Silica particle-stabilized emulsions of silicone oil and water: aspects of emulsification
Binks, B.P.; Whitby, C.P.
Langmuir 20(4): 1130-1137
ISSN/ISBN: 0743-7463 PMID: 15803687 Accession: 050310628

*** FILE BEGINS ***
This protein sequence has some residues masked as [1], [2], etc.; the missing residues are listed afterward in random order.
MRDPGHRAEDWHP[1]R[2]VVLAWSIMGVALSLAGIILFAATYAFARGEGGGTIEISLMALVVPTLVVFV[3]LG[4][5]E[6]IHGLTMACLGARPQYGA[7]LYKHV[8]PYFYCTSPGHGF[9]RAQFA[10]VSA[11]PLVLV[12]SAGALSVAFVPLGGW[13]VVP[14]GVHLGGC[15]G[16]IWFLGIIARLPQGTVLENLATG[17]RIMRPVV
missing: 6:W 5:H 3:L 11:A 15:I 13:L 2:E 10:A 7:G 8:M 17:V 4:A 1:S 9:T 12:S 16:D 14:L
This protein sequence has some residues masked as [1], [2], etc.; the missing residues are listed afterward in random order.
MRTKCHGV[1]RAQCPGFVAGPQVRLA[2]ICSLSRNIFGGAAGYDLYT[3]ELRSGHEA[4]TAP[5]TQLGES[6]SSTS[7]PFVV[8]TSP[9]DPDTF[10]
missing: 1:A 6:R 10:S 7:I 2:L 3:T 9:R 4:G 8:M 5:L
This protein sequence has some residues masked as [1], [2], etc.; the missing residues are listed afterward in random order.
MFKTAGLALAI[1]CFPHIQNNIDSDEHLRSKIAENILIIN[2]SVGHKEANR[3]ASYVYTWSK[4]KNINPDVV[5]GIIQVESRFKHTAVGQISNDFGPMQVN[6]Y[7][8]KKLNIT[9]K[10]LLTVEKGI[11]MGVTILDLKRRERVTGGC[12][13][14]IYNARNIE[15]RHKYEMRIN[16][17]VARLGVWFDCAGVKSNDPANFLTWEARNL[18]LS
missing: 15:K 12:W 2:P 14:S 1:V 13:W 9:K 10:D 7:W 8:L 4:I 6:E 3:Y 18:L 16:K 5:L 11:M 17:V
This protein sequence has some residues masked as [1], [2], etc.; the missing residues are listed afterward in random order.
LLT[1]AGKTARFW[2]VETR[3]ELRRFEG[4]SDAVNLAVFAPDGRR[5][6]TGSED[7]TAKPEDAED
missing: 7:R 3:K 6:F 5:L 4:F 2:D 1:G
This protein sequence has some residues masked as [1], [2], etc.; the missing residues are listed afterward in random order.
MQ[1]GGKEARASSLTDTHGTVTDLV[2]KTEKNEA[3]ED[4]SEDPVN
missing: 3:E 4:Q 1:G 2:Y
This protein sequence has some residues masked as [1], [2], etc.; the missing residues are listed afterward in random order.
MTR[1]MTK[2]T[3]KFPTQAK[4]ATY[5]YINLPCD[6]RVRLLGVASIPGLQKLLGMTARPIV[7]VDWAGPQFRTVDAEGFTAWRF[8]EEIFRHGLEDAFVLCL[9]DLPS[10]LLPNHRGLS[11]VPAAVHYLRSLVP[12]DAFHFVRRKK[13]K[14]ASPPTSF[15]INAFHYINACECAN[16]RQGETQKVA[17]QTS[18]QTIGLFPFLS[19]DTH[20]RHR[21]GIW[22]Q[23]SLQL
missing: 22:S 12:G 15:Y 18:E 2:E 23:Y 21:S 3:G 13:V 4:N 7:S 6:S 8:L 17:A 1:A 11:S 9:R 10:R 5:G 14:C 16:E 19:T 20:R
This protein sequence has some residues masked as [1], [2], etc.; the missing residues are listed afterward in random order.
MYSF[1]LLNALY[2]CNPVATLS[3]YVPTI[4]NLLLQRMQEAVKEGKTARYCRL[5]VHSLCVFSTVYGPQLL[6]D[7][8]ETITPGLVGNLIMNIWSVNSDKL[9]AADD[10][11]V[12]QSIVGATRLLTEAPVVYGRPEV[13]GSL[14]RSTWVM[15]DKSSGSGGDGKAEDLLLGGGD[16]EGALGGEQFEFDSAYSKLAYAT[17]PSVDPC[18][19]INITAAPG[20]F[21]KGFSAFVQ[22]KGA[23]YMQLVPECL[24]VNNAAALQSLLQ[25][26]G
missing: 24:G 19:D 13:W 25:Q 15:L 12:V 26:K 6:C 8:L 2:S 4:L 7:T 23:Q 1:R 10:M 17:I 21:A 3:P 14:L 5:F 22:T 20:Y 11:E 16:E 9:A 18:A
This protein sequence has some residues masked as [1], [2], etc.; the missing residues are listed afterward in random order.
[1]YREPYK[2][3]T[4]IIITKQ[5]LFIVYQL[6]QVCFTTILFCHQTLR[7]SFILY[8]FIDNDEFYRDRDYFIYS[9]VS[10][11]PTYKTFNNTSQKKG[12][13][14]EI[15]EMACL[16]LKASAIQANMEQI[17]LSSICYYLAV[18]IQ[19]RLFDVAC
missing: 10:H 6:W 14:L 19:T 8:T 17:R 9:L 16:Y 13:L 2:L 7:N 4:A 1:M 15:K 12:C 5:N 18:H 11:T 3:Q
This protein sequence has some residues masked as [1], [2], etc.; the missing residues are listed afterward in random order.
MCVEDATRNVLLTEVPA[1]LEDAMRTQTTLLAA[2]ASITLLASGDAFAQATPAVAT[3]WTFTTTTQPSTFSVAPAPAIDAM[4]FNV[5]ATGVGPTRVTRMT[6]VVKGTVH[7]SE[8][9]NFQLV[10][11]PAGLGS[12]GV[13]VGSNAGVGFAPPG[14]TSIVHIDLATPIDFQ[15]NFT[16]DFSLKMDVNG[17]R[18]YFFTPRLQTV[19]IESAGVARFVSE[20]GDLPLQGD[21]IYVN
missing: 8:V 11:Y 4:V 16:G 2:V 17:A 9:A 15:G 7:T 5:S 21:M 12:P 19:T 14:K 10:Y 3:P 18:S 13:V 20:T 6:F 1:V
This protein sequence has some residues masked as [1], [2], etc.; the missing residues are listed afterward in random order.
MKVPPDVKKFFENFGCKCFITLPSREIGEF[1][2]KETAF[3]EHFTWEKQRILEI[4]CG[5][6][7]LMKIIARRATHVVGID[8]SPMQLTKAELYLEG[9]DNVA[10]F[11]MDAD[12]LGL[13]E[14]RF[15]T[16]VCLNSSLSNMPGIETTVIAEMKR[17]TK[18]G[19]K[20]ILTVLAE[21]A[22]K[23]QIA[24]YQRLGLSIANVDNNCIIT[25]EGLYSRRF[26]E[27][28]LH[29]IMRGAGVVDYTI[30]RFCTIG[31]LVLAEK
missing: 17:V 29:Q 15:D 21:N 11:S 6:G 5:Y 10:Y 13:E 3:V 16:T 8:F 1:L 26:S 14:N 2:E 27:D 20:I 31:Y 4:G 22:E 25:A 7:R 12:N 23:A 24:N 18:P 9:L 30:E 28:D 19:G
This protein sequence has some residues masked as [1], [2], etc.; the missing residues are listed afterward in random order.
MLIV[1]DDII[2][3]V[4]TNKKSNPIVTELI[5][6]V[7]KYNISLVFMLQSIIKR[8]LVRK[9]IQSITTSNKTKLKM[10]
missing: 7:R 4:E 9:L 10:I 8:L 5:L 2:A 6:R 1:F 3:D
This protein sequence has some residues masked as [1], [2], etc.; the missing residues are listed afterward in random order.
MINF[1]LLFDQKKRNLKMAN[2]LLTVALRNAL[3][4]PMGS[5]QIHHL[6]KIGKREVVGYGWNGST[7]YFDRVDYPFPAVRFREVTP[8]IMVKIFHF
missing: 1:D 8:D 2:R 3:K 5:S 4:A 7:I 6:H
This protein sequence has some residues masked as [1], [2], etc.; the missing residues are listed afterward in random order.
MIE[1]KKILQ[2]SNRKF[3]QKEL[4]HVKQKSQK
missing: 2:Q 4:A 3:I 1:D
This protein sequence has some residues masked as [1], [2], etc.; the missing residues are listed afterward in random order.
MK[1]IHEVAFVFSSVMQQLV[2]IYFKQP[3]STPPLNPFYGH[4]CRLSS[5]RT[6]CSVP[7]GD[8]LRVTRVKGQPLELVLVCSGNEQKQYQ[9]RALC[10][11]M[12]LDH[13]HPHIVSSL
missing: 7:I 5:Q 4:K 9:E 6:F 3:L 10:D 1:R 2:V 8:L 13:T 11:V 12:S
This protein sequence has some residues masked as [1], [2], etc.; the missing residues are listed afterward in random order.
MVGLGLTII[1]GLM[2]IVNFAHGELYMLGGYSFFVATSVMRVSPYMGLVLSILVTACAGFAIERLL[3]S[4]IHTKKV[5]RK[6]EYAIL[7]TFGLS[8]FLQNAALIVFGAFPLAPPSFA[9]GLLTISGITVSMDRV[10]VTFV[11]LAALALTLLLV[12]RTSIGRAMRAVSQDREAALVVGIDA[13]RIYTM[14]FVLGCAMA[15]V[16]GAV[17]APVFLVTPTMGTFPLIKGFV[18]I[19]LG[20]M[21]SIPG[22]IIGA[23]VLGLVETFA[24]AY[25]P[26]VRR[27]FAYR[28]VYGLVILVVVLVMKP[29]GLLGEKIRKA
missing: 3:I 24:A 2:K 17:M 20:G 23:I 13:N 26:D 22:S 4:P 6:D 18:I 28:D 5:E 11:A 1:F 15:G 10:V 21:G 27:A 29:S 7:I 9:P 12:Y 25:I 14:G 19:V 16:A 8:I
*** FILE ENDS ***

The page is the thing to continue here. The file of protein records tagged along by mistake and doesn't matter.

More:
A study of the emulsification of silicone oil and water in the presence of partially hydrophobic, monodisperse silica nanoparticles is described. Emulsification involves the fragmentation of bulk liquids and the resulting large drops and the coalescence of some of those drops. The influence of particle concentration, oil/water ratio, and emulsification time on the relative extents of fragmentation and coalescence during the formation of emulsions, prepared using either batch or continuous methods, has been investigated. For batch emulsions, the average drop diameter decreases with increasing particle concentration as the extent of limited coalescence is reduced. Increasing the oil volume fraction in the emulsion at fixed aqueous particle concentration results in an increase in the average drop diameter together with a dramatic lowering of the uniformity of the drop size distribution as coalescence becomes increasingly significant until catastrophic phase inversion occurs. For low oil volume fractions (phi(o)), fragmentation dominates during emulsification since the mean drop size decreases with emulsification time. For higher phi(o) close to conditions of phase inversion, coalescence becomes more prevalent and the drop size increases with time with stable multiple emulsions forming as a result.